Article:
Packages as have been described herein are particularly useful where the material to be handled is to be used in water solutions or dispersion, and is dusty, irritating, or toxic. Examples of such products are laundry bleaches, caustic cleaning powders such as trisodium phosphate, and agricultural chemicals, such as herbicides, plant growth regulants, insecticides, nematocides, miticides and fungicides.

The following specific examples and related test procedures further illustrate the invention herein described.

DETERMINATION OF BUBBLE VOLUME IN FILM Film thicknesses are measured with a film thickness gauge and the volume of a known area of film is calculated. The densities of the film having bubbles therein and a solid bubble free film composed of an identical polymer are determined from the weight and the volume of the film samples. The bubbles volume of the foamed film expressed as a percentage of total film volume equals where df=density of the foamed film and a'szdensity of the solid bubble free film.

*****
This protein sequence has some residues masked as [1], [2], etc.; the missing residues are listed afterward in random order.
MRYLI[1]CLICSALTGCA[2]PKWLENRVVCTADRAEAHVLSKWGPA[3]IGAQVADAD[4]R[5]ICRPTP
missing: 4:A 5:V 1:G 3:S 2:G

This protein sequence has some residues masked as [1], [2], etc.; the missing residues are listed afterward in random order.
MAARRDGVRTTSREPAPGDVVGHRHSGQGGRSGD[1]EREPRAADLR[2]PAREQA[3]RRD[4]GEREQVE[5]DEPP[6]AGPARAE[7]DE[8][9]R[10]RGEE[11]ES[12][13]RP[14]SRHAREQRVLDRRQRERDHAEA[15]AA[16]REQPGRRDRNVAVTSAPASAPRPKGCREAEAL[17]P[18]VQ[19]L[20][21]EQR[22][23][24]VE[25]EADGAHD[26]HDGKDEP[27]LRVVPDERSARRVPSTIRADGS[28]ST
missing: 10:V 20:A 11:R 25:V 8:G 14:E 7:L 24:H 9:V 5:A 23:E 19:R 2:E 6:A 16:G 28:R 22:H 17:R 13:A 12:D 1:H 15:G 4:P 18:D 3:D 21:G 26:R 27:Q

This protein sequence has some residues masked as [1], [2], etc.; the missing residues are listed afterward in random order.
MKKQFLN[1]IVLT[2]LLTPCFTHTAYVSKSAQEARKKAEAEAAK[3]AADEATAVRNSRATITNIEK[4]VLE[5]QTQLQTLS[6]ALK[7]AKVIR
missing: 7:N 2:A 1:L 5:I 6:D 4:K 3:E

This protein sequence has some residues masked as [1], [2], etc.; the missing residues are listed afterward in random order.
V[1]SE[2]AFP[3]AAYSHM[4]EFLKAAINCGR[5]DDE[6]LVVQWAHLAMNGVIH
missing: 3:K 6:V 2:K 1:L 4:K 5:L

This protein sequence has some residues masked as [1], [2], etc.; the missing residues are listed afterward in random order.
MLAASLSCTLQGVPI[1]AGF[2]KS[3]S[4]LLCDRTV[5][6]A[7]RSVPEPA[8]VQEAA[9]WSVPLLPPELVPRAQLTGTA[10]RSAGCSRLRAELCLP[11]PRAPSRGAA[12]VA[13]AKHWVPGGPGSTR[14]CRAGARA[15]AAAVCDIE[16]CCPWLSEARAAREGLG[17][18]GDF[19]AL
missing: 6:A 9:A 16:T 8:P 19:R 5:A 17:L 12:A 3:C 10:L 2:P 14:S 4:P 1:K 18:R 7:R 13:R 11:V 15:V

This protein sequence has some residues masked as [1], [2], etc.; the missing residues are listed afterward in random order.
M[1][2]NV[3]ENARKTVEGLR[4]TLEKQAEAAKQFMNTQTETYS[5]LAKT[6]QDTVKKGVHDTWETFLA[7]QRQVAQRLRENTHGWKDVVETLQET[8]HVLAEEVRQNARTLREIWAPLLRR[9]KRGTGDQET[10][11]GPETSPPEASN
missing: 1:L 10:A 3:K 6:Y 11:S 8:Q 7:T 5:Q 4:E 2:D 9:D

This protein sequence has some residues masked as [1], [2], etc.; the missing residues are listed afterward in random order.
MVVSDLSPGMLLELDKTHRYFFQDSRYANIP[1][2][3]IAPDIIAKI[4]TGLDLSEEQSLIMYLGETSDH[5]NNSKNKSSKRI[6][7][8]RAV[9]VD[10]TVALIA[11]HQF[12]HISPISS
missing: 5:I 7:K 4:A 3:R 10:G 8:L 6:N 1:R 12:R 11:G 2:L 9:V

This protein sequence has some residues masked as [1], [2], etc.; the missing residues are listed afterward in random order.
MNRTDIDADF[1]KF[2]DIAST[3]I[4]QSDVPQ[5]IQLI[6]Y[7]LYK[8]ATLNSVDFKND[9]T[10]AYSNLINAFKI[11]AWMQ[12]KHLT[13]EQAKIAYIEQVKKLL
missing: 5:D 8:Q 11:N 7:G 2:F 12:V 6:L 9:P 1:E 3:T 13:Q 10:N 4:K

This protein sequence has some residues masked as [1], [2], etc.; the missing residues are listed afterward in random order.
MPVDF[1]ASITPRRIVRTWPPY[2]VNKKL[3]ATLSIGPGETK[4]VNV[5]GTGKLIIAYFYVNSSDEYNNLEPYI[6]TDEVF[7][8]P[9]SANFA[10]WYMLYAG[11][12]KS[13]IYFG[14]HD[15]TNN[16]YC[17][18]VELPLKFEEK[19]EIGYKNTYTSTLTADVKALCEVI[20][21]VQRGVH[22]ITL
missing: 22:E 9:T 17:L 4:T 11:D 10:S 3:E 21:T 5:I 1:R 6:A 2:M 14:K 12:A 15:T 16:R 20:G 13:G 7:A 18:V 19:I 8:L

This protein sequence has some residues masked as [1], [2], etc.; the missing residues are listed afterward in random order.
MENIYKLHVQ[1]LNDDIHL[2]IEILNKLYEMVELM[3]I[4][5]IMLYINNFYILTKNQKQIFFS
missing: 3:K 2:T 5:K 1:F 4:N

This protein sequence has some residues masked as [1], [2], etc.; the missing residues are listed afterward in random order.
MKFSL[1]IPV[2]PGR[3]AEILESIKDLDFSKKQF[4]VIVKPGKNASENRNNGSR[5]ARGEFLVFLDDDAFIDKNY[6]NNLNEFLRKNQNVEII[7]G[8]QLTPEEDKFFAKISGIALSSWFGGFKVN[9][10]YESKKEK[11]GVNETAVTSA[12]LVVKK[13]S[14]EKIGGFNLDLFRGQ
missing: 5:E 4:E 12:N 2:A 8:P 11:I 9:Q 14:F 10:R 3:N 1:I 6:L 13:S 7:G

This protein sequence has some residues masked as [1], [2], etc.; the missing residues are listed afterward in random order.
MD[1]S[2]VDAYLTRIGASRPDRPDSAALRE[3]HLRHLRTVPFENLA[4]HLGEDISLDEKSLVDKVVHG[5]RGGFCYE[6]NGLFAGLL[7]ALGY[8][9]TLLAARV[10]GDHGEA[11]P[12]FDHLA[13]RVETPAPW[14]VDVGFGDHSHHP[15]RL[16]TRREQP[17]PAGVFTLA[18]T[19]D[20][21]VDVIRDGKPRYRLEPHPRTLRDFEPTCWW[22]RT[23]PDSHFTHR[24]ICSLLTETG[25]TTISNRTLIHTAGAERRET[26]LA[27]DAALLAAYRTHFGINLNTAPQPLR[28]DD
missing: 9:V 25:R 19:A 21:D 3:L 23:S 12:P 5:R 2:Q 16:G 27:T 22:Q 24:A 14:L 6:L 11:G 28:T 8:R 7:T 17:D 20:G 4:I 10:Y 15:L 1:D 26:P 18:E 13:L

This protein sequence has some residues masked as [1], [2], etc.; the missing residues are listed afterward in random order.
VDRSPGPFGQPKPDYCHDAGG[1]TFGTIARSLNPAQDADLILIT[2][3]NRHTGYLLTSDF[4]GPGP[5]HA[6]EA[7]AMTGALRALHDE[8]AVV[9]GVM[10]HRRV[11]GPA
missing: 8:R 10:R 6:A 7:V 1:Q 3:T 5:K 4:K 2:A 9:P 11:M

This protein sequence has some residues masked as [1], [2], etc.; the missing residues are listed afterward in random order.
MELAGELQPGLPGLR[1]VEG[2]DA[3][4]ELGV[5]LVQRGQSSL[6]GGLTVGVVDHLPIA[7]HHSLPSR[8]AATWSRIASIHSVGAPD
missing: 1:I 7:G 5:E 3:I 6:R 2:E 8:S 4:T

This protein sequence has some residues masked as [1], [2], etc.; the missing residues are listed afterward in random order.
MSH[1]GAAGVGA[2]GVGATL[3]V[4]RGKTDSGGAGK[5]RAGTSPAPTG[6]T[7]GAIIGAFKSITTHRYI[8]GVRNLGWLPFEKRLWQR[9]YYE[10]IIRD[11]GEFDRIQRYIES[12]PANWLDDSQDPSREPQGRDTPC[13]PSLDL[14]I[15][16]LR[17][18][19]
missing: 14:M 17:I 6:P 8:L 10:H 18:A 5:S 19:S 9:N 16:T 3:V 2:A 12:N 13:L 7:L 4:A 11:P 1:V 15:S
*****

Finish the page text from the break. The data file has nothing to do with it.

DETERMINATION OF BUBBLE DIAMETER Bubble size is determined by microscopic examination of a cross-section of the bubble containing film. The crosssection is prepared by folding a portion of the film under pressure just suificient to hold the film between two steel gauge blocks placed congruently with the film extending beyond the blocks. A single edge razor blade is held at a very slight acute angle to the gauge blocks and drawn along the surface of the block in a direction parallel to the long dimension of the exposed film edge, trimming away the portion of the film extending beyond the blocks. The blocks are then positioned under the objective lens of a microscope having a magnifying power of at least 10 and fitted with eyepiece upon which is a linear scale. From the calibration of the eyepiece scale and the overall magnification of the microscope, the diameter of a group of typical bubbles is determined and the average bubble diameter calculated.